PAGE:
Implementing European Convention on Human Rights main focus for European human rights institutions
The European Network of National Human Rights Institutions (ENNHRI), which the Scottish Human Rights Commission chairs, has spoken of the need to focus on greater implementation of the European Convention on Human Rights (ECHR).
At the “Implementation of the European Convention on Human Rights: Our shared responsibility” conference in Brussels last month, the ENNHRI recommended there be specific recognition of the role NHRIs play in implementing the ECHR and for NHRIs to be adequately resourced to fulfil this role. The ENNHRI strongly advised against “any further fundamental reform” of the European Court of Human Rights system. The 47 member states of the Council of Europe approved the "Declaration of Brussels".
The European Network co-ordinates work by 40 NHRIs across the Council of Europe region and is one of four regional networks within the International Co-ordinating Committee (ICC) of NHRIs.
Speaking in his capacity as ENNHRI chair, the Commission’s chair, Professor Alan Miller, said:
“The reason for this focus on implementation should not be to find a way to preserve the technical functioning of the Convention system, but to seek to attain the highest level of human rights protection for every person in all member states.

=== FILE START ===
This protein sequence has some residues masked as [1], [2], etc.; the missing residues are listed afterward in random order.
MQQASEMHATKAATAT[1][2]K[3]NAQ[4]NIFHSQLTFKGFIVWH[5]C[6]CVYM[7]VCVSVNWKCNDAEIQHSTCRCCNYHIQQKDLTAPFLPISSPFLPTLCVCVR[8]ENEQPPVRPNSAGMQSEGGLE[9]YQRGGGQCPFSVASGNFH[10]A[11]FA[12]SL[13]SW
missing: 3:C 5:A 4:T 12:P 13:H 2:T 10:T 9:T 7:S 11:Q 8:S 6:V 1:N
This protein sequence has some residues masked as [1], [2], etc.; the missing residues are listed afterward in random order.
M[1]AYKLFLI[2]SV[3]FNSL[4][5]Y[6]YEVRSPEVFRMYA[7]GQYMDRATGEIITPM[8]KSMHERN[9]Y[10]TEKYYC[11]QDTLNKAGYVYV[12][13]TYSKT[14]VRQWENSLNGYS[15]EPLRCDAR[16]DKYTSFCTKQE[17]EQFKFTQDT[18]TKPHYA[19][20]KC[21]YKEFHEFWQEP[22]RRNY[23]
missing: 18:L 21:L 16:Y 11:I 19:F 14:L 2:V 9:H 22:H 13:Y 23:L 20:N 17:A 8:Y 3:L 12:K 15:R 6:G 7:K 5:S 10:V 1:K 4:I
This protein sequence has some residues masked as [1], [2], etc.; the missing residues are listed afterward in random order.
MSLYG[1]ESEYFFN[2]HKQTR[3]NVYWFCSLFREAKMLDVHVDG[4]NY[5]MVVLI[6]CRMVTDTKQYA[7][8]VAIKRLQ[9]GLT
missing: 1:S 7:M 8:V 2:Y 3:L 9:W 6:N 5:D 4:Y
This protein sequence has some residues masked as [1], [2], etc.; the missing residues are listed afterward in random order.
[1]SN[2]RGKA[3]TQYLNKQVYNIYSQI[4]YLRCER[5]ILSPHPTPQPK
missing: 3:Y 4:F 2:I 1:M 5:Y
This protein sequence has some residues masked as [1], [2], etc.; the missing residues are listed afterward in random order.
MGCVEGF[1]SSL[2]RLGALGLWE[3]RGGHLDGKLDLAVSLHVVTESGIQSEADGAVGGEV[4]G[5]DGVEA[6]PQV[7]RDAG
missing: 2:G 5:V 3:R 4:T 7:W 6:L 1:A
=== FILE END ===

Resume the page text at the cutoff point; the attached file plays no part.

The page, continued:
“National implementation has always been and will always be the most sustainable way to guarantee human rights; and clearly, an improved set of instruments for domestic execution of judgments will serve as an important support mechanism here.
“When, in 2050, we celebrate the Convention’s 100th birthday we should be in a position to look back at how all member states of the Council of Europe have fully implemented the Convention, and on the important role the court has played in advising them and encouraging them to do so. We do not want to look back and see how meddling with the Court has weakened it - and in the process weakened human rights protection throughout Europe.”
- The Scottish Human Rights Commission is an independent public body with a remit to promote and protect human rights for everyone in Scotland. It is accredited as an “A status” national human rights institution within the UN system.
- The European Network of National Human Rights Institutions (ENNHRI) comprises National Human Rights Institutions (NHRIs) from across wider Europe. SHRC has been the Chair of the ENNHRI since 2011 and was re-elected in 2013 for a further three years. As a regional chair, SHRC is also a member of the ICC Bureau. You can read the ENNHRI presentation here.
- The High-level conference on "Implementation of the European Convention on Human Rights: Our shared responsibility" took place on 26 & 27 March in Brussels at the initiative of the Belgian Chairmanship of the Committee of Ministers of the Council of Europe.
- Scotland's National Action Plan for Human Rights (SNAP) was launched on 10 December 2013 and sets out a roadmap to realising human rights for everyone in Scotland.